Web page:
Competing With The Best: Cathrin Hissnauer On Top Performance.
Text: Kerstin Lange Photography: Helmut Römhild
Cathrin, aged 22, started dancing 12 years ago. This is her typical day:
At least 3 hours training in the morning with her partner, Stanislaw (Stas) Herman, in the town of Braunschweig.
Then, In the afternoon, she turns into a trainer
herself training dancers in the town of Peine.
And training well goes on into the evening when she moves to Wolfsburg or Hildesheim to instruct dancers in the local sports clubs.
What about the weekends? Training again and on top of that: Competitions.
Cathrin Hissnauer, S-level, 4th on the German ranking list.
Ambition? Keen on success? You bet!
Cathrin is one of Germany's top competition dancers. She is 4th on the German ranking list.
“Weekend workshops in Italy, that's the best: The lovely food, the brilliant weather.
But the most important thing is to meet other dancers, to spend time together.
Training, watching, being judged: This is the way to find out how good one really is, this the way to move forward, to improve.”
“There are so many things to do,
too many to put into one day. Personal fitness training to improve strength and endurance, dancing, getting the sufficient amount of sleep
— something is always neglected. Unfortunately that is also true for healthy and sensible nutrition,” Cathrin has to admit.
But don't dancers — like any other athelete — need vitamins, minerals and protein?
“During competitions there is a lot of stress, a lot of excitement and we have our powerdrinks and powerbars. If things don't go so well there is icecream to fight frustration.”
A Question Of Money.
Cathrin needs at least 10 pairs of dancing shoes per year. The gentlemen come cheaper, they only need about 5 pairs.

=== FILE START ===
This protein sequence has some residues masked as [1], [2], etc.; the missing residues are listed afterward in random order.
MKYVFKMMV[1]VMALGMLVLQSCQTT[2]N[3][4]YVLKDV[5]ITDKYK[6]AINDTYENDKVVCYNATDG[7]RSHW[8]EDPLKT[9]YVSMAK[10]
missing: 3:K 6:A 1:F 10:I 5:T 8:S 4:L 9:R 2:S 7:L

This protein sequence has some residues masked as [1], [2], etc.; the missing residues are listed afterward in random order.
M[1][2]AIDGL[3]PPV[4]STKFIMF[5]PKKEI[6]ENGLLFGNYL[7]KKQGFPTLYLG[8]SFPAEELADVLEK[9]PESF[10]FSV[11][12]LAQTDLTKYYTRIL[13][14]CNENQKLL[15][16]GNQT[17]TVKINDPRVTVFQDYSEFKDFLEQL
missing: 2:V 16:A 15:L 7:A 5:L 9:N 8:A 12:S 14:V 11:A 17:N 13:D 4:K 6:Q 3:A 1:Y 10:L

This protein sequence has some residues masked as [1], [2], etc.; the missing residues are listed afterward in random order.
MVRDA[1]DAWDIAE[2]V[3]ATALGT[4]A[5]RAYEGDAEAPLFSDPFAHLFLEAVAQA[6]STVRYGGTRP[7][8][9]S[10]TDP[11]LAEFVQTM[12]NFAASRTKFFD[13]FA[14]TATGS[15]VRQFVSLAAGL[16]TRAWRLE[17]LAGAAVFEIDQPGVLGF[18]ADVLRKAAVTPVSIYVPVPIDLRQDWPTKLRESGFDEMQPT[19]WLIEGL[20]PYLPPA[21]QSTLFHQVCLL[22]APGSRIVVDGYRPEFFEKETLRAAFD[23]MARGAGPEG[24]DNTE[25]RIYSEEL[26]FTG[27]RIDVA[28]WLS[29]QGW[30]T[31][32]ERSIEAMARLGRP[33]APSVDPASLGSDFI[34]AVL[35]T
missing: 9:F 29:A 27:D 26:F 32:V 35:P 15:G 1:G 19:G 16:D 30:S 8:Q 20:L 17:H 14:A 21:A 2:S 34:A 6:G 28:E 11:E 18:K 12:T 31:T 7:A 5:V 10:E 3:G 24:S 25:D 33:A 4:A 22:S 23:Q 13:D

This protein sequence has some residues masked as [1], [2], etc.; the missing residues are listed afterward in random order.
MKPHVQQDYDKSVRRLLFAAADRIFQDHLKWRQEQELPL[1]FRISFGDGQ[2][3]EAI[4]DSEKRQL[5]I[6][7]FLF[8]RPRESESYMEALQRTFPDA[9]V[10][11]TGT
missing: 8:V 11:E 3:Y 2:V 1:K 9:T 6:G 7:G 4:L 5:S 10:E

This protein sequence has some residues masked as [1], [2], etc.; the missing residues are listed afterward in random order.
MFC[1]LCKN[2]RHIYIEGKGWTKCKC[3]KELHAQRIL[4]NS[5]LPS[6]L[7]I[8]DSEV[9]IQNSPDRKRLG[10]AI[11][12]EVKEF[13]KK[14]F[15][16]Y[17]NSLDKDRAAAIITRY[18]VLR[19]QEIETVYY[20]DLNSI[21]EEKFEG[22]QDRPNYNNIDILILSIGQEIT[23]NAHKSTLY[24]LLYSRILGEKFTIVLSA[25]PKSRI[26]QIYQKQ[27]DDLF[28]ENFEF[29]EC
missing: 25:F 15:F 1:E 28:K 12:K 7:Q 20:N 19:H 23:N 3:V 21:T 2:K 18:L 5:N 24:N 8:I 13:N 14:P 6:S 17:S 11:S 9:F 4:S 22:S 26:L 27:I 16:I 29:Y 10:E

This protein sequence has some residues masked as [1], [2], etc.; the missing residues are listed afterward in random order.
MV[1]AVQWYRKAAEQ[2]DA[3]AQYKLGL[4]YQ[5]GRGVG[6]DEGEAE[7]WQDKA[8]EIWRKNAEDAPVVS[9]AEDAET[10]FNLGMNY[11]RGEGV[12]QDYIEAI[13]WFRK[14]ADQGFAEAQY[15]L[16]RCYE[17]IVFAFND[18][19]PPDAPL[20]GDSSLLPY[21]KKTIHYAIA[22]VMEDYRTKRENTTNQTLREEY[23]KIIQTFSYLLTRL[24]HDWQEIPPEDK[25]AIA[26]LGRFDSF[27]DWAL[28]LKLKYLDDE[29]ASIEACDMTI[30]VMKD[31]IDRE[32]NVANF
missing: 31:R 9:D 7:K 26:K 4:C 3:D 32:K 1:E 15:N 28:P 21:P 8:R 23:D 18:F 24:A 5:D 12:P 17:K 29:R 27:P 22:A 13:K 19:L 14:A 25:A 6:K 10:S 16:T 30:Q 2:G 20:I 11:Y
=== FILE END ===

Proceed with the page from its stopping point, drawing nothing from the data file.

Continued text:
A gown for Cathrin costs 2000 Euro, the gentleman's tailcoat from 1.500 up to 2.000 Euro.
Training sessions and weekend workshops tailored for the needs of top dancers are expensive. The cost of travelling in Germany and abroad adds to the already large bill.
Sponsoring plays an important role in every athlete's life.
But whereas soccer and tennis attract sponsors almost automatically, competition dancers face real problems: Only few sponsors provide money for this sport.
More media coverage would certainly alter things but also here competition dancing doesn't rank very high.
Next step: Professional.
There is only one thing in Cathrin's life: Dancing. Which leaves no other option than to aim at becoming a professional.
The professional dancers form a very special league, where income ranges from the almost pathetic prize money of 1500,-- Euros in German competitions to the 'Tokio Assignments': Training the kids of Japanese millionaires during the day and performing on parties in the evening, being paid handsomely for the services.
Main prerequisite: Being one of the top performers in competition dancing.
Cathrin and Stas, while belonging to Germany's top ten, still have to face a strong challenge:
“It is only 3 years we are together, dancing. But other partners, for example brothers and sisters, have been dancing for 8 or even 10 years. It gives them a big advantage and it simply takes time for us to close this gap.
But time is the issue: Beyond the mid-twenties it no longer makes sense to become a professional.”
coaching Germany's young competition dancers for the DTV is also the trainer of Cathrin and Stas. And if it comes to closing gaps, to pushing dancers forward, he certainly is first choice — as are the legendary Werner Führer and internationally acknowledged Fabio Selmi. With trainers like them, what can go wrong?
Nevertheless Cathrin prefers a self-critical approach:
“Even after 12 years of dancing it remains difficult to make progress regardless of
how much effort we put into our training.”
And what next? But of course: On November 1 Stuttgart will see the German Ballroom S-Level Championship .
Cathrin und Stas will be there. And without doubt it will be one more step forward for the two, one more success in row of many.
©: Ballroom Website, 2008